June 30, 2007
Huayna Potosi Climb Part II Day 3
I got up at 1:00 AM along with everyone else at high camp and quietly started preparing to leave. I rented all of my climbing gear, but there was still a question of whether I'd be warm enough in the -10 degree Celsius conditions. I had on my thermals, a couple of fleece jackets, a windbreaker, a pair of Bolivian clown pants that are all the rage in backpacker fashion at the moment, and a pair of rain pants, basically a potpourri of all of my clothing that made me look more ready to join the circus than to climb a mountain. But warmth is more important than fashion, right?
It was hard to tell faces in the middle of the night while wearing our winter gear, but a couple people at the lodge didn't look familiar. They were two French Canadians who had only shown up an hour earlier straight from La Paz for their summit attempt. On top of that, they were going to attempt the French Route, which is much more difficult than the Normal Route everyone else would be doing. They explained that they were trying for a one-day summit because it would be much easier for them not to have to carry any camping gear or extra food to the high camp.
Everyone left within half an hour of each other, and Roque and I started out near the end of the pack. The moon was only one day away from being full, so I quickly realized that I didn't even need my headlamp. We slowly made our way up the hill and passed most of the other groups along the way. We never really stopped long enough for me to get cold.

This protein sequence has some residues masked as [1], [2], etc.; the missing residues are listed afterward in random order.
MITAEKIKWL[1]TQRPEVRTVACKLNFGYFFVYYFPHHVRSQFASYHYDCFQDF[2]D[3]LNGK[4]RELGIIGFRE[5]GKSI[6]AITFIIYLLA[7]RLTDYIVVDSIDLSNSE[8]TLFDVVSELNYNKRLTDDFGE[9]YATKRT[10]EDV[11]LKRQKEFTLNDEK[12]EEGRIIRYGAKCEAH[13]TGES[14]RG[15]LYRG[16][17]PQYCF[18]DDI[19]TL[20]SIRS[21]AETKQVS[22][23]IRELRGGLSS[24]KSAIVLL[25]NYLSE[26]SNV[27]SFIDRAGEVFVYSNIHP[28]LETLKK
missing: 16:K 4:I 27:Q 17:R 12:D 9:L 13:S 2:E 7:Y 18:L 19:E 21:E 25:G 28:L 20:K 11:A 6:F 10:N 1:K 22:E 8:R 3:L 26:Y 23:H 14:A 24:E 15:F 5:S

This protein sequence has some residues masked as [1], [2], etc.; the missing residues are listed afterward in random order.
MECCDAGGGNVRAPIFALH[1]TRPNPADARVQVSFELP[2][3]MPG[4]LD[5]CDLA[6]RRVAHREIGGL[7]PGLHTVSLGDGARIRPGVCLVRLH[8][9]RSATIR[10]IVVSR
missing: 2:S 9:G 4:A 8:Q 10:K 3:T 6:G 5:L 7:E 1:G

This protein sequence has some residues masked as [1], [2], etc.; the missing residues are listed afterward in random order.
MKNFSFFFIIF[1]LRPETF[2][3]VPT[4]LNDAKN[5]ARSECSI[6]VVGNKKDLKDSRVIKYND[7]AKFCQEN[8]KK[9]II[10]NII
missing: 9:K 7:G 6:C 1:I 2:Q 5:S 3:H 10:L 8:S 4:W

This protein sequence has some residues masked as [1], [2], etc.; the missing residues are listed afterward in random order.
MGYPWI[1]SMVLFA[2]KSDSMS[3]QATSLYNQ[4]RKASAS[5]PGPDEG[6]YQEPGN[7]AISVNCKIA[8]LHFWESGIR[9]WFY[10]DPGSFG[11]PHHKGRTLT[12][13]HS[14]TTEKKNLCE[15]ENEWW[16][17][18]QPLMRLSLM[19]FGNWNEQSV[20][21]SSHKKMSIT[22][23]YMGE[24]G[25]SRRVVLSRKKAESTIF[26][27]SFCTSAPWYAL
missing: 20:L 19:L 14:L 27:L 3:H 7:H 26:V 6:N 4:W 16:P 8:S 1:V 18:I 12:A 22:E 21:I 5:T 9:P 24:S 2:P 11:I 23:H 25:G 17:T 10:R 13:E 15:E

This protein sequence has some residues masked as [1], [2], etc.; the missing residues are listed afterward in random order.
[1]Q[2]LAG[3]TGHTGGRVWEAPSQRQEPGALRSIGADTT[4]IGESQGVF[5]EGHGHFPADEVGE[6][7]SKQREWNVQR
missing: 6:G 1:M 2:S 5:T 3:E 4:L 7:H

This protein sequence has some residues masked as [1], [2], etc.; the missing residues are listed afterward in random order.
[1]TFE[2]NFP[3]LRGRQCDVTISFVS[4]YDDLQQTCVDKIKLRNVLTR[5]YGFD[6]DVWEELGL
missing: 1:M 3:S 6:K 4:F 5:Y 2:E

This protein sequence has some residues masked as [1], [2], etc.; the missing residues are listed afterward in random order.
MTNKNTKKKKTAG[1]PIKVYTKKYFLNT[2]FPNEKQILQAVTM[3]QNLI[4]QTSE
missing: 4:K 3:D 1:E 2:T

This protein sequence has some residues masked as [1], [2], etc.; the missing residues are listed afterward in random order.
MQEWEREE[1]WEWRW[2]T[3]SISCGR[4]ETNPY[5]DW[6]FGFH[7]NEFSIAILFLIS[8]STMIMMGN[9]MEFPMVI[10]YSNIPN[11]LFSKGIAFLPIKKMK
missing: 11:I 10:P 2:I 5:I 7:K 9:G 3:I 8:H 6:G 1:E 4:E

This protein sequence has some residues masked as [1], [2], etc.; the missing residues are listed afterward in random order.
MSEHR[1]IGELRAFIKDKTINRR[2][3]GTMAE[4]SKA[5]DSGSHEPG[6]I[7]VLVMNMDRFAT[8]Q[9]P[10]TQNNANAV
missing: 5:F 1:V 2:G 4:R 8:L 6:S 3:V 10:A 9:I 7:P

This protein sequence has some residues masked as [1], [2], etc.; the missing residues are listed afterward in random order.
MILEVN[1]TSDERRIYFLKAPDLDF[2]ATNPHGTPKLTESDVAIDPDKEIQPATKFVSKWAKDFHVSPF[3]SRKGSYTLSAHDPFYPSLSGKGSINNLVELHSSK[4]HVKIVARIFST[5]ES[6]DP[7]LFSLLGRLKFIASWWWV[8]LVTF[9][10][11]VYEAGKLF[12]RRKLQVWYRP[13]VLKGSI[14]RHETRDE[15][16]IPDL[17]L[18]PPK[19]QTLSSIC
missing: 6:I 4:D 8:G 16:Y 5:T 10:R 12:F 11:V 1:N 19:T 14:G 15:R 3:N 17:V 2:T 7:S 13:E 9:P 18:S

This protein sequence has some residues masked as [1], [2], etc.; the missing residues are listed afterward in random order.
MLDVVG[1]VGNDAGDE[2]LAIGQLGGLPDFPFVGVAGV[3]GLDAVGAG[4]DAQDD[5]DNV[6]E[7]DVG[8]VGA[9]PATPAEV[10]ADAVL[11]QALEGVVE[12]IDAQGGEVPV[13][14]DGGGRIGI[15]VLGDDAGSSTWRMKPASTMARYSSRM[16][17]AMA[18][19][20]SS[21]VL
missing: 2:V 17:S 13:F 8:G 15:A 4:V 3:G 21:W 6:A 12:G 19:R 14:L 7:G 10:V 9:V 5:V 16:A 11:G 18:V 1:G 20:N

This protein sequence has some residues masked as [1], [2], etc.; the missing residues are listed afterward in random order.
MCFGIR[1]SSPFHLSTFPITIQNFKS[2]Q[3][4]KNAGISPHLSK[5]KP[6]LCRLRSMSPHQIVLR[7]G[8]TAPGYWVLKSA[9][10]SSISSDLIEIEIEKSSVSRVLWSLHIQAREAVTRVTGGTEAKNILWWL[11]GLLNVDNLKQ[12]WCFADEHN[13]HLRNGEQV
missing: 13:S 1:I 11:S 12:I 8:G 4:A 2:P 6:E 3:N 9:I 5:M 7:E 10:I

Before long we were at the mountain's only crevasse, about halfway up. Pedro the Spanish firefighter and Teo were the only people in front of us. There was no need for a belay as we went around the crevasse and the steep hill that followed. The four of us took a longer break because we were on pace to summit far before sunrise. Pedro called his friend in Spain and explained that he was at 5700 meters.
Pedro then asked if I had a digital camera, explaining that he only had a cell phone camera and a film one. I didn't have my camera with me because Nicolas and I agreed that because we'd have to carry so much gear with us that we'd only take his camera because it was lighter. He took it back to La Paz with him yesterday. When we were ready to start walking again, the next group caught up with us and none of them had a digital camera with them either. D'oh!